Be aware: there can be random variations in the character frequencies in a given text, that make them deviate from them in a table. Also, frequency tables can be slightly different depending on what mix of texts they are based upon. Thus, one cannot expect a solution that is based just on execution frequencies to return a perfect decryption. Rather, one will have to work in an iterative manner like the following:

  1. Make a first guess of the encryption based on the frequencies. Most likely, the encryption will be wrong for some characters.
  2. Make guesses about the encryption of single characters. For instance, it may be that you can spot common English words that are "almost" right. You can then make a guess which characters to fill in, and you can change the assumed encryption for these and apply to the text to see whether the decryption became better. This should become increasingly simple as more and more of the encryption becomes known.
  3. You can also try to use frequency tables of character sequences to gather more information about the encryption. Such tables exist at least for length 2 and 3.

Thus, the software that provides your solution will work as a support for this process rather than providing the decrypted message fully automatically. In your report you should give a brief description how you worked your way to obtain the final clear text, and how your software supported this process.

The above is sufficient for one person. For two persons also implement:

3. Beating simple frequency analysis

Both the Caesar cipher in 1, and the mixed alphabet in 2 are vulnerable to simple frequency analysis. The Vigenère cipher tries to combat this by combining several Caesar ciphers. Recall the right shift offset c used in the Caesar cipher above. In the Vigenère cipher, we construct a 'key' K by selecting a sequence of these offsets. Let |K| be the key length (how many Caesar ciphers that are combined).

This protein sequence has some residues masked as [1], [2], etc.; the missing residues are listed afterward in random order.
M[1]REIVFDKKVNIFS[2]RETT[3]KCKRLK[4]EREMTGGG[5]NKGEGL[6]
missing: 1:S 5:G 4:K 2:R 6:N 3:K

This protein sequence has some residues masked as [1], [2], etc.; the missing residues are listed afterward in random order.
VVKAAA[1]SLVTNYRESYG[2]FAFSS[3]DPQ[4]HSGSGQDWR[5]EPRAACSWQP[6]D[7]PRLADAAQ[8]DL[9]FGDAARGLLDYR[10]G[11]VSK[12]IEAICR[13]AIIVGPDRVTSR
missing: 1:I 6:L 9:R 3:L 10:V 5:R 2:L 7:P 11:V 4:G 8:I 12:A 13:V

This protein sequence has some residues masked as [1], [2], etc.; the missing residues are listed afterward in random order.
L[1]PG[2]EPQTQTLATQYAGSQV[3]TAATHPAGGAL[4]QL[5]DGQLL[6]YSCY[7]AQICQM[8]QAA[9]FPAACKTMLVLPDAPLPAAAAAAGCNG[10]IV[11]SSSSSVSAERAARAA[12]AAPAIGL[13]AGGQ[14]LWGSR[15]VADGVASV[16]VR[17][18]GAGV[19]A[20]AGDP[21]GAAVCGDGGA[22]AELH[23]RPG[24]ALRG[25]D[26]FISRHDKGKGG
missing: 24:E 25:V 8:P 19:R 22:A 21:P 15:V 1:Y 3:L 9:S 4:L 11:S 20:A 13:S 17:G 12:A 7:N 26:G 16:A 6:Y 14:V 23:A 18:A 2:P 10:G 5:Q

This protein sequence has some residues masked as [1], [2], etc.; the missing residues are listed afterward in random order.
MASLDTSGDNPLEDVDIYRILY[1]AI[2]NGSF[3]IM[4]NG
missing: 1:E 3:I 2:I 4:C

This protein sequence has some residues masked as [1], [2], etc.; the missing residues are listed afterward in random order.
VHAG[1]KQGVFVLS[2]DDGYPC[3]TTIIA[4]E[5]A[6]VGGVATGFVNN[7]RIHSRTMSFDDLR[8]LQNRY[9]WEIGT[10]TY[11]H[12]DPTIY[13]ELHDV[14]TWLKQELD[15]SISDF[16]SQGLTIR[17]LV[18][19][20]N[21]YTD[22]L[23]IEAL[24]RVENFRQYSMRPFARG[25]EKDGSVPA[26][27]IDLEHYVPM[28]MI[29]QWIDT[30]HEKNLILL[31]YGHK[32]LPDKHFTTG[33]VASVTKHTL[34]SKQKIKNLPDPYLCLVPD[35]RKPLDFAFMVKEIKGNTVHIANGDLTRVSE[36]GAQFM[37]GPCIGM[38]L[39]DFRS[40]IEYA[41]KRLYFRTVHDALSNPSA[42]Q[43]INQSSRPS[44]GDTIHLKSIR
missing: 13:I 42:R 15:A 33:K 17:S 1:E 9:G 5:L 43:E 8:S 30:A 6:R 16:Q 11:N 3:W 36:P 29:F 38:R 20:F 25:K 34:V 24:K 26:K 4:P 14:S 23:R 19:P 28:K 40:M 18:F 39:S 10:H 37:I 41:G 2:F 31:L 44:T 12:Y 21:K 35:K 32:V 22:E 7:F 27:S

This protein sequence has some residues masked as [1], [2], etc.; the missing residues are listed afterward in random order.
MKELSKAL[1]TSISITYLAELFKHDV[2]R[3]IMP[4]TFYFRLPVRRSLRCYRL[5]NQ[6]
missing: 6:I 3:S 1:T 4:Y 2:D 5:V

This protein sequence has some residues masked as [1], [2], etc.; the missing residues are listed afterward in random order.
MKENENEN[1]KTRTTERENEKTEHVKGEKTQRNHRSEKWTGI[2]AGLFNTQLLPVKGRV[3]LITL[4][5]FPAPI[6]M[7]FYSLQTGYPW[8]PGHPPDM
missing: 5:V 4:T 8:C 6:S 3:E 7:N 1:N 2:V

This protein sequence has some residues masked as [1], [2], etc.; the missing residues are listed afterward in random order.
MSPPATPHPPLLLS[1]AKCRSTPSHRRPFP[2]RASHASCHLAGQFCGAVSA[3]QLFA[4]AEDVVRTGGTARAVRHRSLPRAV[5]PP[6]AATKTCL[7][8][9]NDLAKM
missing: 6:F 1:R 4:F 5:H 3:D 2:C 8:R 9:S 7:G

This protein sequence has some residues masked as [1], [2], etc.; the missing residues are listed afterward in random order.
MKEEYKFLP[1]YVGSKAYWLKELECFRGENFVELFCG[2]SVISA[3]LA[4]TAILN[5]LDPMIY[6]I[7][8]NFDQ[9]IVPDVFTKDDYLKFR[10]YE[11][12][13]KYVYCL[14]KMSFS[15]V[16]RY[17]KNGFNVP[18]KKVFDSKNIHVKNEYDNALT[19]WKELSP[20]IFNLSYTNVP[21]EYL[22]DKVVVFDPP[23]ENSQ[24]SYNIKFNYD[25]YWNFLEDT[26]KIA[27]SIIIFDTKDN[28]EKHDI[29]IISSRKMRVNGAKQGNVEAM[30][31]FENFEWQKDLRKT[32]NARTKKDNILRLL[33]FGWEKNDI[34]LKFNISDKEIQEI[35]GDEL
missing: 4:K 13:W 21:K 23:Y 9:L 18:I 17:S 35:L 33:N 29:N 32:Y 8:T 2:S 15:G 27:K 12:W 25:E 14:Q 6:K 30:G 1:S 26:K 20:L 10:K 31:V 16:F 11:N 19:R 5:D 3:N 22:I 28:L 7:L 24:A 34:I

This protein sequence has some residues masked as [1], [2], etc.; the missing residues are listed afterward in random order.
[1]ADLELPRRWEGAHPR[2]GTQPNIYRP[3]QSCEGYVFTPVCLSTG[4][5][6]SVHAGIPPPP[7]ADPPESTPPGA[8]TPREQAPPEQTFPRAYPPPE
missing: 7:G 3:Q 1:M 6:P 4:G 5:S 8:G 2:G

To encrypt plaintext we apply the first Caesar cipher to the first |K| characters. The next Caesar cipher to the next |K| characters, etc. After applying the last cipher the process restarts with the first.

Example: we select the key K = {4 1 7} of length 3. For each offset in the key, we construct a ciphertext alphabet by shifting the plaintext alphabet that many steps to the right.

K = {4 1 7}, |K| = 3
(Offset in-between parentheses)

Plaintext  alphabet (0): ABCDEFGHIJKLMNOPQRSTUVWXYZ_ (_ is whitespace)

Say we want to encrypt the plaintext: "THIS IS THE MOST SECURE YET", using the above key. The process would be:

  1. The 3 first characters "THI" are offset by 4.
  2. The next 3 characters "S I" are offset by 1.
  3. "S T" are offset by 7.
  4. "HE " are offset by 4.
  5. "MOS" are offset by 1.
  6. ...

Offsets:    444111777444111777444111777

Your task is to implement this cipher (not to break it). That is, implement the encrypt and decrypt functions. The input to the encryption function is a plaintext and a key. It outputs a ciphertext. The input to the decryption function is a ciphertext and a key. It outputs the plaintext.

Note: there are several variations of the Vigenère cipher. You are free to implement one of your own choice. However, you need to describe your reasoning (in the report) if you decide on another variation than the above.

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Björn Lisper